8. The pixellated transducer of claim 6 wherein said second predetermined material comprises silicon.
9. The method of claim 1 wherein a high-reflectivity coating is applied to the second predetermined material before and after the polymer layer has been deposited.
10. The method of claim 6 wherein a high-reflectivity coating is applied to the second predetermined material before and after the polymer layer has been deposited.
11. A method for fabricating a pixellated transducer for absorbing electromagnetic radiation in a predetermined range of wavelengths, the method comprising the steps of:
depositing an antireflection (AR) coating on a surface of a fused-silica wafer, bonding a silicon wafer to the AR coated surface of the fused-silica wafer;
lapping and polishing to a predetermined thickness the silicon wafer; the lapped and polished silicon wafer comprising a layer of silicon;
patterning in the silicon layer an array of holes;
filling the array of holes in the silicon layer with an oxide filling material;
replanarizing an exposed surface of the filled patterned layer;
depositing a polymer layer on the replanarized surface; the polymer layer absorbing the electromagnetic radiation in the predetermined range of wavelengths;
patterning in the polymer layer so as to obtain pixellation of the polymer layer; and
removing the silicon material, which is a sacrificial material;
whereby the oxide filling material provides structural supports between pixels of the pixellated polymer layer and the fused-silicon wafer when the silicon material layer is removed.
12. The method of claim 11, where in the lapped and polished silicon layer is 10 μm in thickness.
13. The method of claim 11, where in each hole in the array of holes is 22 μm2 and 10 μm deep.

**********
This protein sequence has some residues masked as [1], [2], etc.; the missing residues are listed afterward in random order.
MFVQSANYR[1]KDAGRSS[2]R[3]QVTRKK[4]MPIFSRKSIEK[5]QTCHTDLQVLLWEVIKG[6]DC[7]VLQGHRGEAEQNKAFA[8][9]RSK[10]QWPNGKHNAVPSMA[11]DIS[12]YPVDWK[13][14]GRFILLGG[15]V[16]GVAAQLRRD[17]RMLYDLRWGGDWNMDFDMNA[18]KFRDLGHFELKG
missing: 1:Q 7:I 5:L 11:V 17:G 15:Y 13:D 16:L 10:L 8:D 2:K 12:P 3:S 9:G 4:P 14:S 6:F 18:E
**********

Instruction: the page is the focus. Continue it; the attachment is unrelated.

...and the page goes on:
14. The method of claim 11, where in each hole in the array of holes is 10 μm deep.
15. The method of claim 11, where in a high reflectivity layer is deposited on the replanarized surface of the silicon layer before and after the polymer is deposited on the replanarized surface.
Description
CROSS REFERENCE TO RELATED APPLICATIONS

This application is a divisional of co-pending U.S. patent application Ser. No. 11/753,258 filed May 24, 2007 and entitled FABRICATION OF TRANSDUCER STRUCTURES, which in turn claims priority of U.S. Provisional Application 60/808,613, FABRICATION OF TRANSDUCER STRUCTURES, filed on May 26, 2006, and of U.S. Provisional Application 60/909,973, FABRICATION OF TRANSDUCER STRUCTURES, filed on Apr. 4, 2007, both of which are herein incorporated by reference in their entirety, and is a continuation by part of U.S. patent application Ser. No. 11/410,812, SYSTEMS AND METHODS FOR IMAGE ACQUISITION filed Apr. 25, 2006, which claims priority of U.S. Provisional Application 60/674,419 filed on Apr. 25, 2005, both of which are herein incorporated by reference.

STATEMENT REGARDING FEDERALLY SPONSORED RESEARCH OR DEVELOPMENT

This invention was made partially with U.S. Government support from the U.S. Army under contract W31P4Q-05-C-0260. The U.S. Government has certain rights in the invention.

BACKGROUND

Image acquisition systems are used in a variety of applications over a number of frequency ranges. In the infrared, for example, commercial applications include, but are not limited to, image analysis, condition monitoring, process control, R&D and nondestructive testing. Government applications include public safety, search and rescue, disaster response, customs and border patrol, interdiction and defense. The infrared imaging market has grown at a double-digit pace and in 2004 exceeded $1 billion. However, infrared cameras are still sold at a high price. The availability of a lower cost infrared imaging device would greatly expand applications beyond current applications and fuel a faster growth of the market. Similar comments apply to imaging devices for electromagnetic radiation in other frequency ranges.

Therefore, there is a need to provide a low-cost image acquisition system and transducers for low cost image acquisition systems.

BRIEF SUMMARY

Embodiments of methods for fabricating structures such as transducer pedestal structures and transducers obtained by the methods are disclosed.